As a child, all I wanted to do was play outside.
I was born after computers were a thing. My family always had a computer for as long as I can remember. My parents used our computer to write papers and stuff because they were both enrolled in graduate programs when I was a kid. Then we became missionaries, and my dad used the computer all the time to write newsletters to our supporters and keep in touch with friends and family. My mom worked at a library, and she used a computer every day at her job.
I just wasn’t interested. The only time I can remember going on the computer as a child was to play games on the American Girl website during rainy days.
My family didn’t own a car. We walked or rode bikes everywhere.
It never occurred to me that there could be children in the world who didn’t like playing outside. I still can’t believe it.
But I have recently encountered several children who believe that the great indoors has more to offer than the great outdoors.
Outdoor play offers lots of important health benefits, including better fitness, lower stress levels, better eyesight, higher critical thinking skills, and improved social interactions (Source: National Wildlife Federation).
If your children are just not into playing outside these days, here are some ways to inspire a love of the outdoors.
Go somewhere interesting
Maybe playing in the backyard just isn’t exciting to them. It’s flat and grassy and… boring. It’s time to take your child somewhere interesting and prove to them that outside doesn’t equal boring.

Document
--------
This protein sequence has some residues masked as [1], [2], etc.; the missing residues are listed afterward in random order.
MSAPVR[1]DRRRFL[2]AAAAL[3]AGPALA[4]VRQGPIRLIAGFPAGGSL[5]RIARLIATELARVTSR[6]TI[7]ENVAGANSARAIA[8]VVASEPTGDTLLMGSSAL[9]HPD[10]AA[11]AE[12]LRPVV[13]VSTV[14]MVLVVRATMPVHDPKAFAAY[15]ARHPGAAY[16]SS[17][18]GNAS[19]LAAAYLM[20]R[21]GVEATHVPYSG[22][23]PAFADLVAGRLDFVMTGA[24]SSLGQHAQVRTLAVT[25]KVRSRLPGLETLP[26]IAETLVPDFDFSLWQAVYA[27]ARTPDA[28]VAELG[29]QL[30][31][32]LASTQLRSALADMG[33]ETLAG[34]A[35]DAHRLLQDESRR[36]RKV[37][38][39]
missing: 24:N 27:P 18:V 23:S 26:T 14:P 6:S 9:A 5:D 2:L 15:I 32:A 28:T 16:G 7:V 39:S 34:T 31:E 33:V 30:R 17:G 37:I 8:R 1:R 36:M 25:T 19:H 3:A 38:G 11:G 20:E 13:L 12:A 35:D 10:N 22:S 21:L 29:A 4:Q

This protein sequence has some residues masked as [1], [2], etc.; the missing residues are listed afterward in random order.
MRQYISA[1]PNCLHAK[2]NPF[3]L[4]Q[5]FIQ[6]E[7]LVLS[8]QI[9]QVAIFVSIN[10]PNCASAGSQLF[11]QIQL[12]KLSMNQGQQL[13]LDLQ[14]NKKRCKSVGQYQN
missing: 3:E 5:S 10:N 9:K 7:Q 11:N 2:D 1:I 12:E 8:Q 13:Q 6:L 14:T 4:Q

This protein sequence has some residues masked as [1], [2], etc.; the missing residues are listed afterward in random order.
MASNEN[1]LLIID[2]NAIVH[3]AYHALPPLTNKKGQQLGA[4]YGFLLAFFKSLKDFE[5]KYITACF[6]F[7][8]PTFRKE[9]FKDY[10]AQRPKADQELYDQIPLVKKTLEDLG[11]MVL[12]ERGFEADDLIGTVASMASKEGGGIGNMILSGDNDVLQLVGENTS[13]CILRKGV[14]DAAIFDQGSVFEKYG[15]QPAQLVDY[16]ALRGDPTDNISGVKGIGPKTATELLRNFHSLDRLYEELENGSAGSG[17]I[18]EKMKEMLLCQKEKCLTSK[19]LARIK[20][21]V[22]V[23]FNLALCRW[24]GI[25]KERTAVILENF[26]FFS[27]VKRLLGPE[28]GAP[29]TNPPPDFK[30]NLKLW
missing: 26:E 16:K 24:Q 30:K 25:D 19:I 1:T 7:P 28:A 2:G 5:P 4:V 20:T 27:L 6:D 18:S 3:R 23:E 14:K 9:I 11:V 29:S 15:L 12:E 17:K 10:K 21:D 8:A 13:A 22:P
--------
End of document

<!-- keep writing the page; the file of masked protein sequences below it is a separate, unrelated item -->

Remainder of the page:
Do you have a geographical feature nearby that could be fun to visit?
- A waterfall?
- A mountain?
- A lake or beach?
- A historical site?
These could be features of interest that let your child know how many different ways they enjoy being outside. Maybe hiking isn’t his thing, but swimming is. Perhaps the beach is too hot, but she can get down with spelunking (pun fully intended).
Go somewhere interesting and discover a whole new love for the outdoors.
Travel somewhere new
I don’t know about you, but I get tired of going to the same three parks day in and day out. Maybe it’s the nomad in me, but I love going to new places and exploring!
I wrote a post a while back about why you should travel together as a family. Travel is an excellent opportunity to get away from technology and other indoor distractions so that you and the kids can enjoy some much-needed outdoor time.
And right, along with my first point, travel provides lots of new points of interest.
Lure them with cute animals
What little kid doesn’t like animals? You don’t even have to take a zoo (although that’s an option!).
Go searching for deer, squirrels, and chipmunks at your local nature preserve. Take some binoculars and try your hand at bird watching.
If there is a lake or other water bodies nearby, see if you can spot fish or frogs.
If nothing else, going to the park or hiking trail will allow your child to pet a few dogs. If your kid loves animals, the promise of seeing them can be a great way to get them outside.
Invest in a bike
Maybe walking around gets a little dull for your kid. So change it up!
Investing in a bike, scooter, rollerblades, skateboard, etc. might be just what they need to motivate them. Take them places where they can use their new riding toy of choice. Who knows? It could be something they get into and become good at!
Set a good example
One of the very best things you can do for your child in EVERY aspect of life is to set a good example. Getting outside is no exception.